AirTurn PED

We’ve had our new Yamaha U30BL piano for a few months now, and its usage hasn’t been quite what I initially thought it to be. Specifically, Ling barely touches it, while I have been on it more than I initially thought I would! I’ve been buying and acquiring sheet music from several modern day pianists-performers that I enjoy listening to, including Jim Brickman, David Lanz and David Foster, and practising them too. Hannah is also on the piano about 4-5 times a week for about half an hour each time – and myself slightly less but each time it’s an hour and a half to run through the 35 or so pieces I’m trying to master.

Incidentally, there’s an interesting debate among professional musicians regarding the use of digital devices to display sheet music. The advantages of using tablets like the Apple iPad Pro 12.9 are obvious: convenience, ability to hold a large amount of sheet music, and effective use of technology. The concerns largely lie around the fact that digital devices can fail (e.g. crash) or someone accidentally knocks them over if they’re being propped up on a music stand – both of which would be deadly to an ongoing performance.

The printed song books I’ve bought are typically larger than A4 print, but page turning is tough – since many of the modern day pieces are spread over 5+ pages. So, the 2+ year old Surface Pro 3 has been re-purposed as my preferred digital score display device. This digital display is likewise a challenge too though for different reasons. Swiping right to left to turn pages is much easier than trying to turn a paper edge, but still inelegant. On several occasions, Microsoft’s PDF reader mistook a quick finger swipe to mean pinch-zoom instead of a page turn – which resulted in a thumbnail version of all pages in the PDF i.e. immediately unusable for continued playing. Each time, I’d have to stop playing to reset the tablet display.

There had to be a better, e.g. hands-free, way of turning pages on a tablet. So, after some Googling, I found a small number of companies who make devices that do exactly just that. They seem to be primarily designed for use by professional musicians, and work on the same and maybe even obvious premise: controller device connects to the tablet via wlreless connectivity (e.g. Bluetooth) + musician uses their feet to tap pages front and back.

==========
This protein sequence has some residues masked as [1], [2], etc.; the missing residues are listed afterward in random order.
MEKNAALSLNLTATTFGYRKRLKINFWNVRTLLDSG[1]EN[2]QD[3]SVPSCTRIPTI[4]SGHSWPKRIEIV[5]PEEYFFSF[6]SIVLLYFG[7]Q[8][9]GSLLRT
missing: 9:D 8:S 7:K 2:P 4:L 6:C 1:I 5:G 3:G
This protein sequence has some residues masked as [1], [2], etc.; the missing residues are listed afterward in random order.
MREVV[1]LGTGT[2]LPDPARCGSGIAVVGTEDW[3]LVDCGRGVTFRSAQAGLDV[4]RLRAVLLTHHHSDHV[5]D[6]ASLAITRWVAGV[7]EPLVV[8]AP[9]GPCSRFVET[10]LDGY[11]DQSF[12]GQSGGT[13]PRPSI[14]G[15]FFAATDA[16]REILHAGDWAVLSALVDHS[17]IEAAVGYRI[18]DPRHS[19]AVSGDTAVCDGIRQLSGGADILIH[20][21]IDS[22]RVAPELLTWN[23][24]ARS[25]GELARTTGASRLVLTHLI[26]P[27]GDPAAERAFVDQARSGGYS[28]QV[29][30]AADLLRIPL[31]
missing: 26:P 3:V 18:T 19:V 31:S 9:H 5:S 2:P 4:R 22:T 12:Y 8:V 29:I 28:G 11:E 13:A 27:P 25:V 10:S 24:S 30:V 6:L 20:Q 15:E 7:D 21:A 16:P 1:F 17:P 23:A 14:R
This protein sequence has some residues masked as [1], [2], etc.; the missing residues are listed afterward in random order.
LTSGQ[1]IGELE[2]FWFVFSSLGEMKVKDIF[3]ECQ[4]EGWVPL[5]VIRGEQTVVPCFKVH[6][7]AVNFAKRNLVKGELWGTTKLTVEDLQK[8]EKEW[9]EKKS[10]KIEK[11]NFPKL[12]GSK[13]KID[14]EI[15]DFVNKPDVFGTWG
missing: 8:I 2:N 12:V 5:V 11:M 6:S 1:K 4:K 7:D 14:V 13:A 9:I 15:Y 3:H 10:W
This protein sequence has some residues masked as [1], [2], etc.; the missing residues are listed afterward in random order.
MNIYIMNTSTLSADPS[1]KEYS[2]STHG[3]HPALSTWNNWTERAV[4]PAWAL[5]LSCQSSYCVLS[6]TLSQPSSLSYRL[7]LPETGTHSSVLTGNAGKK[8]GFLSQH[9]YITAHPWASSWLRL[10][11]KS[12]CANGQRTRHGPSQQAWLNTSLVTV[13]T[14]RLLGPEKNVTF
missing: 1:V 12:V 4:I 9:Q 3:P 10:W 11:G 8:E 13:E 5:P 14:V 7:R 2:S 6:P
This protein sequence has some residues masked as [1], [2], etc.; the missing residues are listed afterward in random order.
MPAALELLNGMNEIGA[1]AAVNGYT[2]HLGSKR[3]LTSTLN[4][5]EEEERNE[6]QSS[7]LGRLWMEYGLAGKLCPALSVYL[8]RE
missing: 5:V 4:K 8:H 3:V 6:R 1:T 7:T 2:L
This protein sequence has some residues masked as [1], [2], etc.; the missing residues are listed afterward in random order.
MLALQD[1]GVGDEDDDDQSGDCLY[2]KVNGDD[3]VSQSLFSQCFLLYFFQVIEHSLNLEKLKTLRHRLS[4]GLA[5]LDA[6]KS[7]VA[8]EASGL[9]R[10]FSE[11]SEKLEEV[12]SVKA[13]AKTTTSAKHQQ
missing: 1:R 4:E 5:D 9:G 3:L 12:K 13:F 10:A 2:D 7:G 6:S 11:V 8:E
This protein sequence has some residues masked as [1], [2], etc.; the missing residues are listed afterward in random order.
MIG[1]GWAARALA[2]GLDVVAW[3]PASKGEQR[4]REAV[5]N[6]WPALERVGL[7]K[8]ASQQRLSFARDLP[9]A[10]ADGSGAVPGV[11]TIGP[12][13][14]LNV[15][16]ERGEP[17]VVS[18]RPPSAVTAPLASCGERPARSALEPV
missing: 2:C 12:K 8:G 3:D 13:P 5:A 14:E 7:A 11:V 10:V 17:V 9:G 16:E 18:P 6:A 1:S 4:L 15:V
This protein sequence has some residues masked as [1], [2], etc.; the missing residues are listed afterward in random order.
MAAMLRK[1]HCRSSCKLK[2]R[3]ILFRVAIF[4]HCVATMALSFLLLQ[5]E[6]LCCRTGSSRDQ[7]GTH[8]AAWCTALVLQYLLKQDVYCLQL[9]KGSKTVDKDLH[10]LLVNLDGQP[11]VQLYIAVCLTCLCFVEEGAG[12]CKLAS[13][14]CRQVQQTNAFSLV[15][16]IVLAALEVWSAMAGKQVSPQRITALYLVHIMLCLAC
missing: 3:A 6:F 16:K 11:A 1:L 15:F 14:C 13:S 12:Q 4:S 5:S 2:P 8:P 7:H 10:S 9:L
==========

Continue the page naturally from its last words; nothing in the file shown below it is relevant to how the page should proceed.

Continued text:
Evidently and from Internet research, the relatively better known company who manufactures a range of these devices is AirTurn. My needs weren’t particularly complex – I basically just need foot pedals to move pages forward and backward, and it needs to compatible with Windows and iPads. So, their cheapest model – the PED – would suffice. Unfortunately, I could not find the model on sale in Singapore. Amazon listed the device at USD69 but wanted a further princely sum of USD50 to have it delivered here. Ouch.

But after another week of scouting for International music equipment resellers who carry the device and offer options for shipping to Singapore and not cost the price of a return air-ticket, I finally found a UK-based store who was charging a nominal fee for shipping. Total damage was GBP59 + GBP4 for shipping. Total cost savings of about USD54 compared to Amazon’s price – not chump change for sure!

The item took two weeks to arrive, and here’s what it looks like:

The controller box was shipped in a parcel and also further protected by bubble-wrap, though the box itself does not contain foam padding to further protect the controller inside. So, if you want your device boxes to arrive shrink-wrapped with zero dents, you might be disappointed here.

The box contains a printed manual and the AirTurn PED controller itself. The controller exterior is metallic and feels cool to the touch.

Side profile of the controller. It’s sloped from one end to the other.

The reverse side of the controller has anti-skid padding, so no chance of it sliding on the floor. The device doesn’t look like it was entirely machine-made though. I reckon the anti-skid material was hand-glued. Note too: “Manufactured in USA” – a rarity since most of everything is Made in China these days!

The box comes with a small colored printed manual, with the online version available here too. The device offers connects to a variety of devices: including Windows, iOS and Android devices. The manual took a bit of figuring out though – I didn’t find the setup instructions particularly intuitive. But once I sorted it out, the Surface Pro 3 readily identified the device via Bluetooth for pairing, automatically downloaded the device driver for it, and thereafter connected without further hitches. The controller also supports different key associations for each foot press: e.g.up/down, left/right, page up/page down. So, the last step was to configure which of these key associations I need the controller to drive. Since I was using Microsoft’s built-in PDF reader, the correct mode was left/right.

The one down side of the PED: you can only pair the controller to one tablet at any one time. I occasionally use the iPad Air 2 for score displays too, so this is a bit of a dummer.

And that’s it. The device so far is still taking some use to. I have to use my toes to feel for the device and where I should be tapping on, since my eyes are on the song sheet when playing the piano, not on my feet!

2 Comments to AirTurn PED

  1. justin says:

    hi may i know which website did you got it from ? thanks !!

Leave a Reply

Your email address will not be published. Required fields are marked as *

*